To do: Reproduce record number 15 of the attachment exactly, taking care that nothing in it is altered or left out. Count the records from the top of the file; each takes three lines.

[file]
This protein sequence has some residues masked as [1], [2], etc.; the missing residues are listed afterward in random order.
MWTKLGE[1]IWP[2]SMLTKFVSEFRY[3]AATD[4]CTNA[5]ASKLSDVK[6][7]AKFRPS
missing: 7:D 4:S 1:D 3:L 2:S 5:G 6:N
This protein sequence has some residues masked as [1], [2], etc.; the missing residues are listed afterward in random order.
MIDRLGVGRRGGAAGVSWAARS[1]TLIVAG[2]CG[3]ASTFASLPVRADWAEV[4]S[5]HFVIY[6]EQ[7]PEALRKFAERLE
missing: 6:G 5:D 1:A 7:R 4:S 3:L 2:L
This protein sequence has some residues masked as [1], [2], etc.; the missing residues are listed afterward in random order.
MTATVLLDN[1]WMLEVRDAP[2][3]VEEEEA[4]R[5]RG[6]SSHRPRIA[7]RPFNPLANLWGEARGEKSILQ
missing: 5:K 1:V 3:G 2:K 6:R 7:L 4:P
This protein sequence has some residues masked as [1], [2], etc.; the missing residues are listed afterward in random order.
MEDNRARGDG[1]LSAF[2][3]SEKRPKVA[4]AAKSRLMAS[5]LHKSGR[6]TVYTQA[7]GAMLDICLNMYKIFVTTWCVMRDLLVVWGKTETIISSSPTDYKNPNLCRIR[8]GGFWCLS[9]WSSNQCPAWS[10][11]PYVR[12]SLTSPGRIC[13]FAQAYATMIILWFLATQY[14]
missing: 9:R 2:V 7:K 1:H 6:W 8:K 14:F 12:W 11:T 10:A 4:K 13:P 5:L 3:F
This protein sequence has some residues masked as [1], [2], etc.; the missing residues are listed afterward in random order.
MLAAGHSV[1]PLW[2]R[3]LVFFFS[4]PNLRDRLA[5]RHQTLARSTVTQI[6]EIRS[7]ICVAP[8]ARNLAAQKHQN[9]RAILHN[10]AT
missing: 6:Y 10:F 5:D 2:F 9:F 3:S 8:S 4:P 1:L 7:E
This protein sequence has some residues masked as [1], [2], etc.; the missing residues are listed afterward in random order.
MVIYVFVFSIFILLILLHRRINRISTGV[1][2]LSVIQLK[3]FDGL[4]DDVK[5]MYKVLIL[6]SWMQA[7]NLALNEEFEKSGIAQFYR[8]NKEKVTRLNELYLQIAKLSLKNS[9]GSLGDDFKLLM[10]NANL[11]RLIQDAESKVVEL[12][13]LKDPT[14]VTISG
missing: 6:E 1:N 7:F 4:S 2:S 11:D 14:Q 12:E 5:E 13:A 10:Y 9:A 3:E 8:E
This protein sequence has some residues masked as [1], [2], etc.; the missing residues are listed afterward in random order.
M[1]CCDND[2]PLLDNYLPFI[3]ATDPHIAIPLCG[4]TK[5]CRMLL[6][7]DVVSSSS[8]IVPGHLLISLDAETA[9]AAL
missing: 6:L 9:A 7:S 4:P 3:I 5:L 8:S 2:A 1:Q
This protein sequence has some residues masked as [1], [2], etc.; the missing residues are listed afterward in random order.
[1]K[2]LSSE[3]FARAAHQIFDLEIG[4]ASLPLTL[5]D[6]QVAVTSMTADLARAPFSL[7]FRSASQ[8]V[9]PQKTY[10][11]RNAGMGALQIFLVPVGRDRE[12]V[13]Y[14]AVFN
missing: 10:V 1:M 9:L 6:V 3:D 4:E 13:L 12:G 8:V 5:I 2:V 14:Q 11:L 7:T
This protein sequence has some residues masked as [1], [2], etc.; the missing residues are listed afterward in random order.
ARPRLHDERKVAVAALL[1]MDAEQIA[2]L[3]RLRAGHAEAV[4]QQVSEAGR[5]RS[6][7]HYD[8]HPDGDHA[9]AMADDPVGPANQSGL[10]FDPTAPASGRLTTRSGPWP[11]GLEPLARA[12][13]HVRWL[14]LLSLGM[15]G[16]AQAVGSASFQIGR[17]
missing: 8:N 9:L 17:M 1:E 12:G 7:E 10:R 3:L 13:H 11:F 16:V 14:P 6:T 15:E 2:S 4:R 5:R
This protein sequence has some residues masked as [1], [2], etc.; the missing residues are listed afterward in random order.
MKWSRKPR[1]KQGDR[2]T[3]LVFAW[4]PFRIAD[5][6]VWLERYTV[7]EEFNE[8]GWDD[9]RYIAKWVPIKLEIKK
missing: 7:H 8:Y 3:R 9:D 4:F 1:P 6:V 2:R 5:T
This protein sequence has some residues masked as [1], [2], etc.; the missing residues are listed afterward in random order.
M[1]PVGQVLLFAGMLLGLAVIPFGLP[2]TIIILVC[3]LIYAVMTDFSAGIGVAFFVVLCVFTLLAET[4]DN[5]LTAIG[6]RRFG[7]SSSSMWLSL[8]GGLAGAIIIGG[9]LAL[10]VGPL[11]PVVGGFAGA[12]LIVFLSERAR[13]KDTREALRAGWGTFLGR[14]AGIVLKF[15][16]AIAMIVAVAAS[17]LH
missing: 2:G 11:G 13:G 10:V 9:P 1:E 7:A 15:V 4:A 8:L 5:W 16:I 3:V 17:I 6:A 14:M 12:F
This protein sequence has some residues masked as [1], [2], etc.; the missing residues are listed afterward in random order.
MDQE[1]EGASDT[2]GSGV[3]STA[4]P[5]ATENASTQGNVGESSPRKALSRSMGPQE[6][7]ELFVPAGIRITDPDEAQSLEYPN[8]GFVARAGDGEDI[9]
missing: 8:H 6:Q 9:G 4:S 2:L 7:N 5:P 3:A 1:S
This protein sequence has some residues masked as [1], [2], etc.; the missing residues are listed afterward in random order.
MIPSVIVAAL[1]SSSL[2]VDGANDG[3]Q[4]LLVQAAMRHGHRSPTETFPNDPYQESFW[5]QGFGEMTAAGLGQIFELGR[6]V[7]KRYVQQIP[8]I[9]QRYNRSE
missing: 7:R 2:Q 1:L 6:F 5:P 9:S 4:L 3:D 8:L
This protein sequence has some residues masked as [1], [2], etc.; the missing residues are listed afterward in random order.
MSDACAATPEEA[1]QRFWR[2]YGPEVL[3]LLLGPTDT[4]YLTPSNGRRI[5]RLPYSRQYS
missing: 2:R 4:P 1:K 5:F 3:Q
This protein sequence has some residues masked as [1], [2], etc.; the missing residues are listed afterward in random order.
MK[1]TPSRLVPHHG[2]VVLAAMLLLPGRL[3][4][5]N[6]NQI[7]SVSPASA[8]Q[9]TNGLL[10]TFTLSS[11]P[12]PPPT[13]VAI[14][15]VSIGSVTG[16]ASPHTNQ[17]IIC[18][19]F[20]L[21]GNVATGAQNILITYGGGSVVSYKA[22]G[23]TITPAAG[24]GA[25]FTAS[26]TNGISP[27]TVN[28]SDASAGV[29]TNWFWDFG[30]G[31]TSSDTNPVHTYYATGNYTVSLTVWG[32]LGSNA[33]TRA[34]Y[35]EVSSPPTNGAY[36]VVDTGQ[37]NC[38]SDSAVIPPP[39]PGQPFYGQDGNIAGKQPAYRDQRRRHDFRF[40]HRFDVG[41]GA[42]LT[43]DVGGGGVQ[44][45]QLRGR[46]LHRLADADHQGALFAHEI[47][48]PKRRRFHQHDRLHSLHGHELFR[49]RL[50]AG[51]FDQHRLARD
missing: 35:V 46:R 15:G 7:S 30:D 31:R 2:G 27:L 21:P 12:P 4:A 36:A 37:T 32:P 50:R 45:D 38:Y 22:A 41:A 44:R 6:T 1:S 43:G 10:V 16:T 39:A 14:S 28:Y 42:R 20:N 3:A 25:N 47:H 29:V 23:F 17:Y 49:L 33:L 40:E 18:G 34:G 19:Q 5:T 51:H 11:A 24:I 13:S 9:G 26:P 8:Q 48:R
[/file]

This protein sequence has some residues masked as [1], [2], etc.; the missing residues are listed afterward in random order.
MK[1]TPSRLVPHHG[2]VVLAAMLLLPGRL[3][4][5]N[6]NQI[7]SVSPASA[8]Q[9]TNGLL[10]TFTLSS[11]P[12]PPPT[13]VAI[14][15]VSIGSVTG[16]ASPHTNQ[17]IIC[18][19]F[20]L[21]GNVATGAQNILITYGGGSVVSYKA[22]G[23]TITPAAG[24]GA[25]FTAS[26]TNGISP[27]TVN[28]SDASAGV[29]TNWFWDFG[30]G[31]TSSDTNPVHTYYATGNYTVSLTVWG[32]LGSNA[33]TRA[34]Y[35]EVSSPPTNGAY[36]VVDTGQ[37]NC[38]SDSAVIPPP[39]PGQPFYGQDGNIAGKQPAYRDQRRRHDFRF[40]HRFDVG[41]GA[42]LT[43]DVGGGGVQ[44][45]QLRGR[46]LHRLADADHQGALFAHEI[47][48]PKRRRFHQHDRLHSLHGHELFR[49]RL[50]AG[51]FDQHRLARD
missing: 35:V 46:R 15:G 7:S 30:D 31:R 2:G 27:L 21:P 12:P 4:A 36:A 37:T 32:P 50:R 45:D 38:Y 22:A 41:A 44:R 6:T 1:S 43:G 10:V 16:T 39:A 14:S 28:Y 42:R 20:N 3:A 25:N 47:H 29:V 23:F 17:Y 49:L 33:L 40:E 18:G 34:G 19:Q 5:T 51:H 11:A 24:I 13:S 9:G 26:P 8:Q 48:R